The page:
For consumers, the health care bills taking final shape in Congress don't rate close to a perfect 10.
The Democratic measures would leave 12 million or more eligible Americans uninsured. Many middle-class families who'd now be required to buy coverage would still find the premiums a stretch, even with government aid. A new federal fund to provide temporary coverage for people with health problems would quickly run out of cash.
For now, these bread-and-butter concerns take a back seat to more pressing issues for Democratic lawmakers trying to deliver on President Barack Obama's signature issue.
Suddenly the Federal Reserve is everybody's punching bag.
Strip the Fed of its bank regulation powers, some in Congress are demanding. Get probing audits of its behind-the-scenes operations, others say.
The chairman of the Federal Reserve Board is always fair game for criticism and second-guessing, usually over interest rate actions. But this year the criticism is much broader as Congress responds to widespread public anger that the Fed bailed out Wall Street but not ordinary Americans, and with unemployment in double digits.
The Justice Department intends to drop manslaughter and weapons charges against one of the Blackwater Worldwide security guards involved in a deadly 2007 Baghdad shooting, prosecutors said in court documents Friday.
The shooting in busy Nisoor Square left 17 Iraqis dead and inflamed anti-American sentiment abroad. It touched off a string of investigations that ultimately led the State Department to cancel the company's lucrative contract to guard diplomats in Iraq.
For Citibank credit card holders, there is one way to escape the bank's rate hikes currently under way: Meet a monthly spending requirement.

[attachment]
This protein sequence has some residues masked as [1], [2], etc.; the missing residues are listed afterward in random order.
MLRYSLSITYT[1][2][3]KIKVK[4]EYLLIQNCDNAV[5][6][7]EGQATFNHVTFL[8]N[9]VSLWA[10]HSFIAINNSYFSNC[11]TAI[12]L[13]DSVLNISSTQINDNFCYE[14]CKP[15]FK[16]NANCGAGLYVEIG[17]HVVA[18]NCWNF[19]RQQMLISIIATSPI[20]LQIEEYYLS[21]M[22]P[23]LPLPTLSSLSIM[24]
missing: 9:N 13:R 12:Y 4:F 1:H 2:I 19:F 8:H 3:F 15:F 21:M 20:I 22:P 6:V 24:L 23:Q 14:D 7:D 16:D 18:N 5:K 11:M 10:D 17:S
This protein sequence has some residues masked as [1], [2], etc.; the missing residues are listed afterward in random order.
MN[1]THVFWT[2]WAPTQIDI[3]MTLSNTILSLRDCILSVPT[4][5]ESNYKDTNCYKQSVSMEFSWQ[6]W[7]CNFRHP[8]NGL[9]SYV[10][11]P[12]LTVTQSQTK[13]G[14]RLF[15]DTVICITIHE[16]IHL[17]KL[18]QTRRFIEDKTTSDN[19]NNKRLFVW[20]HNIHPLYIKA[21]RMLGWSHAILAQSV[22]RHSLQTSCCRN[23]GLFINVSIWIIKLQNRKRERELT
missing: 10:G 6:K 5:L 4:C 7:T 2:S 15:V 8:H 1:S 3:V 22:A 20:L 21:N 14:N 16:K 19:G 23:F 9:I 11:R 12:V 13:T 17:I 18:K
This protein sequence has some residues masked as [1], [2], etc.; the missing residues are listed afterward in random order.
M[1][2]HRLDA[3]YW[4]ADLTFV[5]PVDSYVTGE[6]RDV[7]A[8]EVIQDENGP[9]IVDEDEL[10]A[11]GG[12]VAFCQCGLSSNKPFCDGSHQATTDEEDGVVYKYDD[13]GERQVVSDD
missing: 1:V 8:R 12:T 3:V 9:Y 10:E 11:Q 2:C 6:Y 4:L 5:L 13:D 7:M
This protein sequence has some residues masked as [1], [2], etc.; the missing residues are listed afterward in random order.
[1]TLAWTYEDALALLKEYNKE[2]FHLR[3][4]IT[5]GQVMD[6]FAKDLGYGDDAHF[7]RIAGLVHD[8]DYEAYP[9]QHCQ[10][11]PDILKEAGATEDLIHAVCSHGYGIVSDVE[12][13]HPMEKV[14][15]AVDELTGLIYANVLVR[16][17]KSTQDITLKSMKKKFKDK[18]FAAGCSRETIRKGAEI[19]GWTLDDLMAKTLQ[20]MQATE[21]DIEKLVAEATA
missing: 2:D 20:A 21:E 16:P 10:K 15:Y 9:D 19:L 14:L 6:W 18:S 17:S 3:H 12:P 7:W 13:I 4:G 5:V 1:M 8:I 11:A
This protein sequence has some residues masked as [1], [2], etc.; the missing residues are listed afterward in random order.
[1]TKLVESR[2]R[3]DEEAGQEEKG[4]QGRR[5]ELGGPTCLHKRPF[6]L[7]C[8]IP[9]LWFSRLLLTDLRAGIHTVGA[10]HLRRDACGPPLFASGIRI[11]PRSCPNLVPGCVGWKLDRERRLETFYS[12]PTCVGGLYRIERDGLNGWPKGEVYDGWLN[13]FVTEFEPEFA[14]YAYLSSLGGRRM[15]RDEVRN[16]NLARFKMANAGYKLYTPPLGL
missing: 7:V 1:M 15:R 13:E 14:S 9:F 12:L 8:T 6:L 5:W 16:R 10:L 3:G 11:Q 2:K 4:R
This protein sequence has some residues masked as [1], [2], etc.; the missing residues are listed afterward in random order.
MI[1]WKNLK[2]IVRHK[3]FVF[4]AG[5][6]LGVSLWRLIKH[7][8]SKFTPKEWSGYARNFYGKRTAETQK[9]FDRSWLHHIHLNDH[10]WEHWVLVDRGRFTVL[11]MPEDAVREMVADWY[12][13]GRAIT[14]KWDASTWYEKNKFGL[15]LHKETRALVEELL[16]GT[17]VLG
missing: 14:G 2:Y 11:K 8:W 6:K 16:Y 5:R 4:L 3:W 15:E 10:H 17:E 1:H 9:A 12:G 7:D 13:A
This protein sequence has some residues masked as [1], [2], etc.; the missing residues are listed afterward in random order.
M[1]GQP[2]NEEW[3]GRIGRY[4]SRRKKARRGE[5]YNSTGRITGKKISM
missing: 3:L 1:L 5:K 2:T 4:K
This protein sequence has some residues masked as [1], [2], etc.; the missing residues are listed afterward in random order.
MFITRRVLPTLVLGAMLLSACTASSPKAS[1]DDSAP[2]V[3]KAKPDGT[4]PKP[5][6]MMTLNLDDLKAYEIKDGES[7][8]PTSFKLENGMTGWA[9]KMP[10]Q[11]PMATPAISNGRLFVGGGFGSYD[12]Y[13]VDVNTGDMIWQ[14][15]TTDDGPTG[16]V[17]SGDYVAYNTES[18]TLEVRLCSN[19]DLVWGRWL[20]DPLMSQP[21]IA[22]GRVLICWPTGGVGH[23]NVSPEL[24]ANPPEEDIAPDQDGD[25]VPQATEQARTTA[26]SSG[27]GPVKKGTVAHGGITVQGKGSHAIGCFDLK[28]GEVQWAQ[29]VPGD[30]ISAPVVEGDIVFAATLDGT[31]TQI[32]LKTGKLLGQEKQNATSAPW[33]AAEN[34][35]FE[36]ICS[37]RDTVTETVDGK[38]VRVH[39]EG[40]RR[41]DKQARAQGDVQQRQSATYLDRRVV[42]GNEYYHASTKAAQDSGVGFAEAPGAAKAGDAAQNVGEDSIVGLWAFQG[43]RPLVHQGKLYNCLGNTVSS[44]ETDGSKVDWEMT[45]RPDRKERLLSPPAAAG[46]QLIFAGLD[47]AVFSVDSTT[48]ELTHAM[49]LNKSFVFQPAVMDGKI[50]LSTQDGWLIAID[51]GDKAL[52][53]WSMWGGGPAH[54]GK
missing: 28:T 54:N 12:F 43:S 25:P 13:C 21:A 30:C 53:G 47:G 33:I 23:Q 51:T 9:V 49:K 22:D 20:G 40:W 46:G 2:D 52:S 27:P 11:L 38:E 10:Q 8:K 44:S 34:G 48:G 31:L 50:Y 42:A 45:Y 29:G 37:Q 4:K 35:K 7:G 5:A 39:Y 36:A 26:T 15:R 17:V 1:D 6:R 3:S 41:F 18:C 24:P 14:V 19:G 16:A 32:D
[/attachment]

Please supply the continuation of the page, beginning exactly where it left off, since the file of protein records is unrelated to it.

Those who meet the spending minimum — in some cases $750 a month — will be able to get a rebate on their total interest charges for that month. The rebate could cover some or all of the interest rate hike. Customers also need to make payments on time to qualify for the rebate.
Without giving specifics, Citi said the monthly spending requirements and interest rate hikes will vary depending on the cardholder's credit history.
Two days before shipping off to war, Marine Pfc. Jesse Sheets sat inside a trailer in the Mojave Desert, his gaze fixed on a computer that flashed a rhythmic pulse of contrasting images.
Smiling kids embracing a soldier. A dog sniffing blood oozing from a corpse. Movie star Cameron Diaz posing sideways in a midriff top. Troops cowering for safety during an ambush.
A doctor tracked his stress levels and counted the number of times he blinked. Electrode wires dangled from his left eye and right pinky finger.
Sheets is part of a military experiment to try to predict who's most at risk for post-traumatic stress disorder. Understanding underlying triggers might help reduce the burden of those who return psychologically wounded — if they can get early help.